Chuck Haralson and Ken Smith were inducted into the Arkansas Tourism Hall of Fame during the 43rd annual Governor’s Conference on Tourism
What is the sound of one brussel sprouting?
"From Janice Hough of leftcoastsportsbabe.com:
"For a number of Jets fans, isn't NY releasing Mark Sanchez and signing Michael Vick like your mom saying you don't have to eat the broccoli but she'll replace it with brussel sprouts?"
I'd always assumed those little cabbagey things were named for the capital of Belgium and were therefore correctly referred to as Brussels sprouts. But I see on the Internet that large numbers of people do what this writer did, omit the final –s and make the –B lower-case.
An authoritative-sounding online source, Grammarist, says confidently that the plant was named for the city, even though some publications choose not to use the capital B. Dropping the final s is "a common misspelling," Grammarist says. Merriam-Webster uses brussels sprout. On the fence, Wikipedia says that "The Brussels sprout has long been popular in Brussels, Belgium, and may have originated there."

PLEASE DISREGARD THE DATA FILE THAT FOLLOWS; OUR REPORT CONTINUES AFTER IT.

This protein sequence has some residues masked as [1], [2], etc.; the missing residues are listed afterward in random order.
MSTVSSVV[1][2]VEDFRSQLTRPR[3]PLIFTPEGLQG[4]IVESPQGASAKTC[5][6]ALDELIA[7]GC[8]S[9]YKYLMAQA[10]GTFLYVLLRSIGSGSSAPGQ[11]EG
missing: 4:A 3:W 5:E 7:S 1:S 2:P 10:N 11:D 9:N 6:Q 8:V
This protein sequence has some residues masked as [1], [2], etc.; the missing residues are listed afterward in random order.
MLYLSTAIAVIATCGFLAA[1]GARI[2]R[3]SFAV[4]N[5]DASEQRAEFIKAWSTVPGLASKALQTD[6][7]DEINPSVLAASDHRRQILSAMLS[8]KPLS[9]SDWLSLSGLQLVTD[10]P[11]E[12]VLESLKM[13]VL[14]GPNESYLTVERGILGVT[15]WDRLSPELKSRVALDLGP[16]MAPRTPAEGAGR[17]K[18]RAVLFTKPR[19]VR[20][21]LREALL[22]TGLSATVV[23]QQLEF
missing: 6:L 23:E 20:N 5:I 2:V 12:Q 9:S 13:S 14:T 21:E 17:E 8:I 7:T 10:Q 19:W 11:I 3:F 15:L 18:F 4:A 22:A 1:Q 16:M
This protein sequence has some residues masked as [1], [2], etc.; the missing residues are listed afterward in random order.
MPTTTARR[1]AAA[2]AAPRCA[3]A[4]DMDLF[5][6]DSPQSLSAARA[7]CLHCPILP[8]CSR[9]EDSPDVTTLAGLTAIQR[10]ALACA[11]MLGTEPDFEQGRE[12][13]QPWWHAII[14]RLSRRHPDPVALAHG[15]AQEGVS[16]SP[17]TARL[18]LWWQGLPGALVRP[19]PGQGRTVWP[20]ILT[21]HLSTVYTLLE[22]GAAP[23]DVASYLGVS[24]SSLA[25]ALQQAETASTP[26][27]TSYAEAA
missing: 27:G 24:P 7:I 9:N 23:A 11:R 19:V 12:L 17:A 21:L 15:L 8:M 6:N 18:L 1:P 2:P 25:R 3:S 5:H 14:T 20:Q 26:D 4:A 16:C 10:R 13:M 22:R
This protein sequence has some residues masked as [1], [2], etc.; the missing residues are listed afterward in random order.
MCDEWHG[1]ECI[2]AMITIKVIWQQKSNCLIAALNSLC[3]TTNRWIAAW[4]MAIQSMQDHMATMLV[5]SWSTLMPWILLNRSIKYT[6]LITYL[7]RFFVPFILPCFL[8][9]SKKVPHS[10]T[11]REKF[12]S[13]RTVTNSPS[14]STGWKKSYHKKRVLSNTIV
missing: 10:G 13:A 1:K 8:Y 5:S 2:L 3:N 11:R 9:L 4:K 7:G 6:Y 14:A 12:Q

I attended a dinner recently at which leftcoastsportsbabe's imaginings actually occurred. After an announcement by the master of ceremonies, the broccoli on the menu was replaced by Brussels sprouts. The change produced a kind of confused growling from the guests.
I'm among the small group that likes both broccoli and Brussels sprouts. Certainly better than I like Michael Vick.
Ingrid Bergman was no iceberg:
"Corruption of the judiciary: [Judge] Maggio the tip of the iceburg"
Guy Lancaster, editor of the Encyclopedia of Arkansas History and Culture, writes: "Of course that is supposed to be iceberg, coming to us from Scandinavian languages and meaning 'mountain.' Burg, of course, also has an origin in Germanic languages, but it means 'town' or 'village.' Interestingly, I've been studying Swedish for a few years now, and the final g in berg is pronounced with almost the same sound an ending y makes in English. Ingmar Bergman , therefore, is more correctly pronounced as Ingmar Berryman. I've not done any digging to see if our English surname Berryman comes from Bergman, but I bet it does."
Well, when the Bull was first put up there, it meant one thing, and that…